A prosecutor in Minneapolis on Wednesday blasted investigators involved in the probe of the police-officer-involved shooting death of an unarmed Australian woman in July.
Mike Freeman, the Hennepin County attorney, said he doesn’t have enough evidence to charge Somali-born Officer Mohamed Noor, who shot Justine Ruszczyk Damond in an alley behind her home.
Damond had called 911 to report a possible sexual assault. As she approached the squad car, Noor fired from the passenger seat, across his partner and through the driver’s window.
“I’ve got to have the evidence. And I don’t have it yet. And let me just say, it’s not my fault,” Freeman said in a video that was posted on Facebook. “So if it isn’t my fault, who didn’t do their jobs? Investigators, and they don’t work for me. And they haven’t done their job.”
Freeman was at a Minneapolis Regional Labor Federation holiday reception Wednesday night, after he was asked about a charging decision. It was unclear if Freeman knew he was being recorded.
Freeman didn’t name the investigators or their agency, but the state Bureau of Criminal Apprehension is leading the investigation. The BCA turned the case over to Freeman in September. The bureau issued a statement Thursday saying it continues to work with Freeman’s office.
“The BCA conducts the majority of officer-involved shooting investigations in Minnesota, and the collaboration between prosecutors and investigators as a case file is reviewed under the statutes is a typical part of the review process,” the BCA statement said. “State law prohibits us from providing additional details, because it is an active investigation.”
Freeman had previously said he expected to make a charging decision by the end of the year. His office acknowledged the video Thursday and did not dispute its authenticity.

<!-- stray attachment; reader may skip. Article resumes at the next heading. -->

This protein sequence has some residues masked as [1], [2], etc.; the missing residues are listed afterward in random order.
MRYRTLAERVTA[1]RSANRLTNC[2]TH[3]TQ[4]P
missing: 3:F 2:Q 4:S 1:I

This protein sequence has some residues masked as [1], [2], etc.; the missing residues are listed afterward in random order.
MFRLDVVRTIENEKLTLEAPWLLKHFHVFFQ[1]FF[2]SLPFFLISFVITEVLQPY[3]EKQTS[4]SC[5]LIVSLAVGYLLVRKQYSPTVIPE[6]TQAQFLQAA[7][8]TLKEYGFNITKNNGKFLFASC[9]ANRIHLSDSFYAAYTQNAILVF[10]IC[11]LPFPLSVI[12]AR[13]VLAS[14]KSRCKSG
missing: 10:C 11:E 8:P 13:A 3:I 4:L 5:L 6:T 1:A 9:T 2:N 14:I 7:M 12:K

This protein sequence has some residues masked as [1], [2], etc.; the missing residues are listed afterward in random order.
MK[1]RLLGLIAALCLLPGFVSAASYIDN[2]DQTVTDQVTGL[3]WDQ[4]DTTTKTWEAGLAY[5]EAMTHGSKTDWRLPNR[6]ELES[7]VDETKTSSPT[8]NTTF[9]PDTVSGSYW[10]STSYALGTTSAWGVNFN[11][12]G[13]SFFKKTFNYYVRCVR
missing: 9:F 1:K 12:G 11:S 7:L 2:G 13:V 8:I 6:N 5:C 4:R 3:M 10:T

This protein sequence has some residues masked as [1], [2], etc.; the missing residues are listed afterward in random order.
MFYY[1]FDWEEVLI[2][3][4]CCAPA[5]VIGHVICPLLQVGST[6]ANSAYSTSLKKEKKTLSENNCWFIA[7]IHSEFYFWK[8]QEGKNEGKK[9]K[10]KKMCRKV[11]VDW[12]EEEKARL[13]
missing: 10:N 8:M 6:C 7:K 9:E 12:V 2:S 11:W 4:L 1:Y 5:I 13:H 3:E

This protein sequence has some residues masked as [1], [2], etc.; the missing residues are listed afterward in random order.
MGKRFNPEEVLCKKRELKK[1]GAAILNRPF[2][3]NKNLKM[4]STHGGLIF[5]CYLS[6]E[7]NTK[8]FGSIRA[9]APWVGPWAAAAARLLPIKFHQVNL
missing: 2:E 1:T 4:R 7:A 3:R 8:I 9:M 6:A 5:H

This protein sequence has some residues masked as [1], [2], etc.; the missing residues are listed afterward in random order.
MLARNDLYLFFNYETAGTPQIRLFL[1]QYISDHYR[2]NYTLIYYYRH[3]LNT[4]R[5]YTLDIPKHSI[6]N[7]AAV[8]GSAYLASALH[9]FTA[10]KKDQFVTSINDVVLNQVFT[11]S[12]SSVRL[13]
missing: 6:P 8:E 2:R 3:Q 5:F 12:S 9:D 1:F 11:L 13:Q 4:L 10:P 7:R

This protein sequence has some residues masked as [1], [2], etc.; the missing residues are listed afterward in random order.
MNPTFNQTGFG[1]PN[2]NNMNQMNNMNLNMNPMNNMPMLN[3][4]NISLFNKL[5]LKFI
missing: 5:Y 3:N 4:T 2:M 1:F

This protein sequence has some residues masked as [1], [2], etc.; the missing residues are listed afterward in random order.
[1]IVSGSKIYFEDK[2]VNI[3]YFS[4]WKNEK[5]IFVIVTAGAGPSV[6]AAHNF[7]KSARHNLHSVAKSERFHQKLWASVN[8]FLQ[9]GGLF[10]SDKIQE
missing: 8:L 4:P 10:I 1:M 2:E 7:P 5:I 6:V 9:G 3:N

“We are working diligently on the case to complete the investigation as soon as possible,” the statement said. “Beyond that, we cannot comment at this time.”
Freeman indicated that Noor’s refusal to speak had put prosecutors in a difficult position.
“I have to prove beyond a reasonable doubt, (that) the moment he shot the gun, he feared for his life. And he used force because he thought he was gonna be killed,” Freeman said. “But I can’t. He won’t answer my questions because he doesn’t have to, OK? We all have Fifth Amendment rights, and I respect that. So I can’t talk to her because she’s gone, and the other cop just gave us some (expletive), OK? So guess what? I gotta figure out angles of the shot, gun residues, reckless-use-of-force experts.”
"He won't answer my questions because he doesn't have to, OK? We all have Fifth Amendment rights, and I respect that."
Freeman didn’t immediately respond to a request from the Associated Press for an interview. In an email to the Star Tribune, Freeman declined to respond to questions about how investigators have failed to do their job.
“Good questions and I respect you asking them,” Freeman wrote in the email. “We are working very hard to complete our review of the facts provided in the investigation to date and to assist in helping to complete the investigation.”
Sanchez is also an organizer with the Twin Cities Coalition for Justice 4 Jamar, which was formed after the fatal shooting of Jamar Clark by a Minneapolis police officer in 2015. Freeman decided not to charge the officers involved in that case.
Sanchez told Minnesota Public Radio that he was surprised by Freeman’s honesty but disheartened that he hasn’t yet made a decision.
Minneapolis attorney Bob Bennett, who represents Damond’s relatives in Australia, told MPR he was concerned but not surprised by Freeman’s comments.
“I hope that the BCA hasn’t so irretrievably damaged the evidence, or failed to recover evidence that should be reasonably expected to be recovered at the time that the crime occurred,” Bennett said. “And I use the term ‘crime’ pointedly and intentionally.”
Noor’s attorney, Thomas Plunkett, told MPR that he was concerned by Freeman’s remark that having enough evidence to make a charging decision would be “the big present I’d like to see under the Christmas tree.” He also said the job of investigators is to gather evidence, not create it.
“No lawyer wants their client placed under a Christmas tree as a present to a vocal segment of the community. That said, this case is about an officer that follows procedure and training,” Plunkett said. “This led to the death of a very fine person, which is a horrible tragedy, but not a crime.”
The Associated Press contributed to this report.